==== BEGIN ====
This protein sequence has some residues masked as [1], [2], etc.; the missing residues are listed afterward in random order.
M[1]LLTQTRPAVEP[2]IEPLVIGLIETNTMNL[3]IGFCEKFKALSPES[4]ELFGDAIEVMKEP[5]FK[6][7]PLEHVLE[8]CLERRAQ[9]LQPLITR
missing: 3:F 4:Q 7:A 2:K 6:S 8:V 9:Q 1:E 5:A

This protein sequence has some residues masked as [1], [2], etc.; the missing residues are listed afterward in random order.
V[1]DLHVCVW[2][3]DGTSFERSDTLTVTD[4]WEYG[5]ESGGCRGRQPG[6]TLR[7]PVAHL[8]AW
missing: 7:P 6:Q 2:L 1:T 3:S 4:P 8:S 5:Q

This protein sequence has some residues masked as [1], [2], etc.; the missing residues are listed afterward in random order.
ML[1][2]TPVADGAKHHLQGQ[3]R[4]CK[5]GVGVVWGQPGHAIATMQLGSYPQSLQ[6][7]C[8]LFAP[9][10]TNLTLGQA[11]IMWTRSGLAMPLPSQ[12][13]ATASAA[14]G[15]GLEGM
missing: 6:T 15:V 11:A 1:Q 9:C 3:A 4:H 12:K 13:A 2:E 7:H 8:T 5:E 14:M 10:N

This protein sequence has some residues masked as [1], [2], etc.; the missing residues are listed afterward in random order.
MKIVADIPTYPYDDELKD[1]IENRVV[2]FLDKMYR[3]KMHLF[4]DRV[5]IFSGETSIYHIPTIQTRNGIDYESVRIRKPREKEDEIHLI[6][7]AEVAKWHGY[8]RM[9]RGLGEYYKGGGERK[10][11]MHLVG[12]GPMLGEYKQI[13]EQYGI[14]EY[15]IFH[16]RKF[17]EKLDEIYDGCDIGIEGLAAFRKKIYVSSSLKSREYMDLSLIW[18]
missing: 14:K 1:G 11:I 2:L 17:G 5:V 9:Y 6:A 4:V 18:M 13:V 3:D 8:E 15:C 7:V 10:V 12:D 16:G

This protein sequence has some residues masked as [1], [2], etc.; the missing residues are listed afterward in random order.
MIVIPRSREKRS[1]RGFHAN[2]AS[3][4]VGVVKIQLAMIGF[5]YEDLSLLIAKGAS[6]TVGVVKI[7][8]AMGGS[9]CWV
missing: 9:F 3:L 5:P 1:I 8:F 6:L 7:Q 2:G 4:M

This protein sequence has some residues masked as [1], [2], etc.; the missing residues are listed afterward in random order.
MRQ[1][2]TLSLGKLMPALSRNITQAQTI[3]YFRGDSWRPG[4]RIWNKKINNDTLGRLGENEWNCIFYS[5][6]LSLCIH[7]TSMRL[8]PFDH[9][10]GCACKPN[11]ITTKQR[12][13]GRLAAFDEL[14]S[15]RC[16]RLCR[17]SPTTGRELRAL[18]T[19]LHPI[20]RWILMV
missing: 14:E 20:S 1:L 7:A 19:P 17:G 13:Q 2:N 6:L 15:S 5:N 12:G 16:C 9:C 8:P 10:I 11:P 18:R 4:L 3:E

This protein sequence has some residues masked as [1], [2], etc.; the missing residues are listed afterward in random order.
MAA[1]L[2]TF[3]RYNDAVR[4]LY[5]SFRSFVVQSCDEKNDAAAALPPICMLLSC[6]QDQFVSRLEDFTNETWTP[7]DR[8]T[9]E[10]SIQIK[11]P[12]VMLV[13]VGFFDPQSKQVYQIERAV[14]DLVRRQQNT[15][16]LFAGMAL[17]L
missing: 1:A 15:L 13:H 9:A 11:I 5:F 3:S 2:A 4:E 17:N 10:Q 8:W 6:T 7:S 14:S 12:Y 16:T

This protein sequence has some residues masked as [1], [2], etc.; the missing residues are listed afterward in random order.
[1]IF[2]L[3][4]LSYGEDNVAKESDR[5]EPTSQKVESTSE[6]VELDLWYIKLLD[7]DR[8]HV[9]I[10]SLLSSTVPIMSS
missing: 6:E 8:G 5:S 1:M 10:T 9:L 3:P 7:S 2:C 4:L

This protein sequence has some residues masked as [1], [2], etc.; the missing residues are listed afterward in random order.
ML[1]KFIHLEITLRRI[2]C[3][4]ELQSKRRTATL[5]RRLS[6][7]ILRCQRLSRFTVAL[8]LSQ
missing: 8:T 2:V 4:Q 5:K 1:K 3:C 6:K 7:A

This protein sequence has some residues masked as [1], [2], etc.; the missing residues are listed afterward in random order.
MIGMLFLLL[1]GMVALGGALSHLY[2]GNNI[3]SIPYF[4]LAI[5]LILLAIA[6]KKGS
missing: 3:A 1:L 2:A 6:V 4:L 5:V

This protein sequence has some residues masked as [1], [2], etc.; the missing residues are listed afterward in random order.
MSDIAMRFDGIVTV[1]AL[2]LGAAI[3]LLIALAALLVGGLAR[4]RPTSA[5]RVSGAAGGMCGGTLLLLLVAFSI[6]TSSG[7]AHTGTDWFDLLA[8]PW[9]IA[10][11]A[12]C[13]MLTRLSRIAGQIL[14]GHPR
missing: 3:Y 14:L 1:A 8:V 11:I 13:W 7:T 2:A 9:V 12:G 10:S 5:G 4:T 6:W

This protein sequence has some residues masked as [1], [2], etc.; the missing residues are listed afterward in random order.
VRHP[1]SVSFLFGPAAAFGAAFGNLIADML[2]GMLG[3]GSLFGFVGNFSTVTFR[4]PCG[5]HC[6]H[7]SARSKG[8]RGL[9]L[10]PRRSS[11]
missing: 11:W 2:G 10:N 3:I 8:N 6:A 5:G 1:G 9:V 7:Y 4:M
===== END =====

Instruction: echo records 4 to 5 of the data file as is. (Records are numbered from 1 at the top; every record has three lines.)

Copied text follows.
This protein sequence has some residues masked as [1], [2], etc.; the missing residues are listed afterward in random order.
MKIVADIPTYPYDDELKD[1]IENRVV[2]FLDKMYR[3]KMHLF[4]DRV[5]IFSGETSIYHIPTIQTRNGIDYESVRIRKPREKEDEIHLI[6][7]AEVAKWHGY[8]RM[9]RGLGEYYKGGGERK[10][11]MHLVG[12]GPMLGEYKQI[13]EQYGI[14]EY[15]IFH[16]RKF[17]EKLDEIYDGCDIGIEGLAAFRKKIYVSSSLKSREYMDLSLIW[18]
missing: 14:K 1:G 11:I 2:L 17:G 5:V 9:Y 6:A 4:V 18:M 13:V 3:D 8:E 15:C 7:V 10:V 12:D 16:G

This protein sequence has some residues masked as [1], [2], etc.; the missing residues are listed afterward in random order.
MIVIPRSREKRS[1]RGFHAN[2]AS[3][4]VGVVKIQLAMIGF[5]YEDLSLLIAKGAS[6]TVGVVKI[7][8]AMGGS[9]CWV
missing: 9:F 3:L 5:P 1:I 8:F 6:L 7:Q 2:G 4:M